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Exec Suite: Bernie Sensale, Fortunoff Backyard Store

Bernie Sensale, chief executive of the Fortunoff Backyard

Bernie Sensale, chief executive of the Fortunoff Backyard Store chain, in his Garden City office. (June 26, 2012) Credit: Howard Schnapp

Bernie Sensale and Marty Merkur launched the Fortunoff Backyard Store chain of outdoor furniture stores in the tough economic environment of 2010, choosing to do what many companies weren't: hire a staff with decades of experience.

Sensale, Fortunoff Backyard's chief executive, said they recruited heavily among former colleagues who, like they, had worked at the old Fortunoff chain. Customer service, "white-glove delivery" and a wide assortment distinguish the Fortunoff brand, Sensale said, and delivering that formula takes the right employees. All but a handful of the company's 175 employees worked at the original Fortunoff chain, which filed for bankruptcy in 2009.

Why did you make a point of recruiting veterans from the old Fortunoff?

Customer service is important because the sales associate needs to understand the assortment and what the customer wants. Our sales associate has seen every problem in every way for the past 30 years, anticipates problems the customer may not have anticipated and works to create a great solution.

How are your customers using your website? Do they buy furniture or use it for research?

This is the first year we had the e-commerce part of the site up and running. Some people are buying online. Others are doing research online and then going into stores with an edited view of what they want to look at. Others will look around in the store, make a decision and consummate that decision online.

What are the challenges of selling online?

For us, the white-glove delivery service is part of the value proposition. What we mean by that is making sure the merchandise is beautiful, shined and spiffed up -- the internal word we use is "deluxed." And we manage the delivery time. As a result of that, we constrain deliveries out of the website to our existing trade area, because that's what we can control.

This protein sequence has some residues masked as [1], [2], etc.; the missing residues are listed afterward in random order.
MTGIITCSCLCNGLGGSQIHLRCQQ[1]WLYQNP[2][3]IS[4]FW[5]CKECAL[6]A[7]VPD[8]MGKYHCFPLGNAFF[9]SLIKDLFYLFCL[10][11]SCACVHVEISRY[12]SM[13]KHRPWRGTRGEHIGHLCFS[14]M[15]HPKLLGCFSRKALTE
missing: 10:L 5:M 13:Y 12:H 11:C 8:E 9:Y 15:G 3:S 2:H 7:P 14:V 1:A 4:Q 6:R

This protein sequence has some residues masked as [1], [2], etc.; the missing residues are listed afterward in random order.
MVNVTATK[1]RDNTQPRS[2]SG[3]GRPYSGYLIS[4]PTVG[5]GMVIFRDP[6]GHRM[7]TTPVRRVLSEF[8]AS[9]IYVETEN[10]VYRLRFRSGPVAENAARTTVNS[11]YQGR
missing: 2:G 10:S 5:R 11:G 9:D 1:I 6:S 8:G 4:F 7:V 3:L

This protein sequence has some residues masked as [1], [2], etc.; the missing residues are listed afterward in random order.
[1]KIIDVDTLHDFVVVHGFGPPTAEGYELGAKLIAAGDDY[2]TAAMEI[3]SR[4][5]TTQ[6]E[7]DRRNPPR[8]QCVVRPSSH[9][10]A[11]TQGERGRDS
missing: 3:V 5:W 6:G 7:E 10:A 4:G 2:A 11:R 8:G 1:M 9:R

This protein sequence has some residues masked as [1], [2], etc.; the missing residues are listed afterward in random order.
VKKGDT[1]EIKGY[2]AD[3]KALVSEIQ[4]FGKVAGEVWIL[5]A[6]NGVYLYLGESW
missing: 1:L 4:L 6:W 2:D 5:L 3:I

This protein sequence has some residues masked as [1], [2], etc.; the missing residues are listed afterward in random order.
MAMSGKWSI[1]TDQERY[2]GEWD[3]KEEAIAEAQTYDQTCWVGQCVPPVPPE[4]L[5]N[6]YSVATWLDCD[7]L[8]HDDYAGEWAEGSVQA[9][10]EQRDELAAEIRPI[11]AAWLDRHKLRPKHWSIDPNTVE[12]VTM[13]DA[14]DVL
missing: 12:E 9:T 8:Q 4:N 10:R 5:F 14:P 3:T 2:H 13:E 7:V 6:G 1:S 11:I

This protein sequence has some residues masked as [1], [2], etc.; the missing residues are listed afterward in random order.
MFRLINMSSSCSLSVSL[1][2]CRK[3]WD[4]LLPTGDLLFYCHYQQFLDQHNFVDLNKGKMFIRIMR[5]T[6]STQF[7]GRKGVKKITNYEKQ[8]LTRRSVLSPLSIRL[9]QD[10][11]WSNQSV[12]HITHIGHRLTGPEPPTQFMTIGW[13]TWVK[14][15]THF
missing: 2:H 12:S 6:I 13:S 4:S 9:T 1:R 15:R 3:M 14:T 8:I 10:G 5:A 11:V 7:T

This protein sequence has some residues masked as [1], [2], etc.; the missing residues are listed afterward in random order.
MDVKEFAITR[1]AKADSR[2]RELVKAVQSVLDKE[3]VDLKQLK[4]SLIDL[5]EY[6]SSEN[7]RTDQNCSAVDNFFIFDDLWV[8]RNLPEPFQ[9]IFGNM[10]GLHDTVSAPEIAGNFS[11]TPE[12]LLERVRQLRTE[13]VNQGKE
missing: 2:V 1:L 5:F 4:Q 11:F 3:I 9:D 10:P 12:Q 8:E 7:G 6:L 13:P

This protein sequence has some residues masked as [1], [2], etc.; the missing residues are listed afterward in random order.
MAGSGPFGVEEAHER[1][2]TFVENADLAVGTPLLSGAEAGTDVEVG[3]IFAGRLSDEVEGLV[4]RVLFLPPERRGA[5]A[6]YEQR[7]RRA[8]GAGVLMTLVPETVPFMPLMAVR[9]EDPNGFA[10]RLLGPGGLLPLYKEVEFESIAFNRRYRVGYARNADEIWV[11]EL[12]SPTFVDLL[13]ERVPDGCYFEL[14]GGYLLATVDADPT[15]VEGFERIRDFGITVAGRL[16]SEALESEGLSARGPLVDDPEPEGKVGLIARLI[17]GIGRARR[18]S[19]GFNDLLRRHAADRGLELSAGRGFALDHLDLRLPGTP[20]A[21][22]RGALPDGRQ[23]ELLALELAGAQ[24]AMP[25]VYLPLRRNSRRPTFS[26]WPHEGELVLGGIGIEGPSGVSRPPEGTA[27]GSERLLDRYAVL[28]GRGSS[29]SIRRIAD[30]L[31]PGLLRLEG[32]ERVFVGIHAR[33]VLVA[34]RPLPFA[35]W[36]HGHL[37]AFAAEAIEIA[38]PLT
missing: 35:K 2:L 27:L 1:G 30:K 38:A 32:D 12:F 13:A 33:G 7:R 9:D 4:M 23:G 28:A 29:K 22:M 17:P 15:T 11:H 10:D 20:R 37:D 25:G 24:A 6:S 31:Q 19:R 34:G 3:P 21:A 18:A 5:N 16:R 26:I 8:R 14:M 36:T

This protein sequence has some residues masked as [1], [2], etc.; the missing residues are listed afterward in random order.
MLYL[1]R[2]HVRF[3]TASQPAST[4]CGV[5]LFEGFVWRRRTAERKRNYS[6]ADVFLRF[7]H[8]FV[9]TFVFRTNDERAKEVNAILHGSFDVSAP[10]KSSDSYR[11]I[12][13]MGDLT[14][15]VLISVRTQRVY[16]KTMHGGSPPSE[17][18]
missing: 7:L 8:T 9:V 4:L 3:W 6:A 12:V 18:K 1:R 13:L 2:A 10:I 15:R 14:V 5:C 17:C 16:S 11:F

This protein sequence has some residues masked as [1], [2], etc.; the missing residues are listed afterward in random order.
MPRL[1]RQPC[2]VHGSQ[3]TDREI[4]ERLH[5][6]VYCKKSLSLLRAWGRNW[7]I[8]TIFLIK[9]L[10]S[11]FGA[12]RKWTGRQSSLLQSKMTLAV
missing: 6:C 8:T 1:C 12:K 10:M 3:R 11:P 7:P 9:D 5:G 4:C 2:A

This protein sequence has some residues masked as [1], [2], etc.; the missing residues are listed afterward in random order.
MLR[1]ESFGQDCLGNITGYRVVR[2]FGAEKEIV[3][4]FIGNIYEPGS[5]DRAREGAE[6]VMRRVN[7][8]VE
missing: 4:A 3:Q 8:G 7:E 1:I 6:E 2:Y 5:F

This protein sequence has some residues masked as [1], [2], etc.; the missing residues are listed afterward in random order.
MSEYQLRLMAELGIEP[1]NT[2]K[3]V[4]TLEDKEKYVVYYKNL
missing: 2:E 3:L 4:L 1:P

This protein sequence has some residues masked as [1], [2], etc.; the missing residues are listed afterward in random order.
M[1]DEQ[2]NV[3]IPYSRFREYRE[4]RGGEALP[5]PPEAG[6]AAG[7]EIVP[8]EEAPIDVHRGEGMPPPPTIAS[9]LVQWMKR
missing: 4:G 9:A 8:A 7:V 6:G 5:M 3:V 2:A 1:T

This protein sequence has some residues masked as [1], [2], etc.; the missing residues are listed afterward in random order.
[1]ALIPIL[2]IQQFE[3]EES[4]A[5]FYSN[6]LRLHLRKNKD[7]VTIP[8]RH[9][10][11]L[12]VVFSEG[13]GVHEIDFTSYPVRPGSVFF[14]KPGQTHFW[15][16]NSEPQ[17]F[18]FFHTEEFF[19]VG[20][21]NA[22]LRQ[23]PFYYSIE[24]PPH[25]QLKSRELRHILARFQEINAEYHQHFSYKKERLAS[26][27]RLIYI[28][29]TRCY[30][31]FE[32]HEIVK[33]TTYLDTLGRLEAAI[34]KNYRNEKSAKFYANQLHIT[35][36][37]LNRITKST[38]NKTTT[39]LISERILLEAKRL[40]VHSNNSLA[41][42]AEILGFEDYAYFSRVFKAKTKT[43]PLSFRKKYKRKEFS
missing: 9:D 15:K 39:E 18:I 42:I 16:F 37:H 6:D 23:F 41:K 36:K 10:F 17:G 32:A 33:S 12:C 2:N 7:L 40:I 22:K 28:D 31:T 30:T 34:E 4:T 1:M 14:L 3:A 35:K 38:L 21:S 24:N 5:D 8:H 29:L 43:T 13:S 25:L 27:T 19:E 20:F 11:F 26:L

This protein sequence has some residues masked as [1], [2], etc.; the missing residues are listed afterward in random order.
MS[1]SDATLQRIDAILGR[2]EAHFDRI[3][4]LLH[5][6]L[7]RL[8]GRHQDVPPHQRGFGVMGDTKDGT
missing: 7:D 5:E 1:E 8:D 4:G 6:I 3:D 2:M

What are the main hurdles presented by the current economy?

Having launched when we did was a blessing in disguise, in that we have learned as a group to do more with less. That's a requirement to be in the retail business today. We would prefer to be in an environment where the economy was growing at a 4 percent rate rather than a 1.5 or 2 percent rate. The general uncertainty doesn't help, but these are all things we cannot control. We control what we can, and we try to keep ourselves positioned so we can be flexible.

How do you solve the issue of showrooming -- the practice of viewing products in a store and then buying the item from an online retailer?

We have a breadth of assortment, which is exclusive to [us] . . . [so] to a large degree our product is not available elsewhere. Our assortment of sizes also makes showrooming significantly less likely to be a problem for us.


Name. Bernie Sensale, chief executive of the Fortunoff Backyard Store chain

What it does. Provide a broad assortment of backyard furniture with an emphasis on customer service. The chain also has seasonal businesses, offering Halloween costumes and decor and Christmas decorations.

Employees. 175 total, 55 on Long Island

Revenue.  $40 million to $60 million in annual sales

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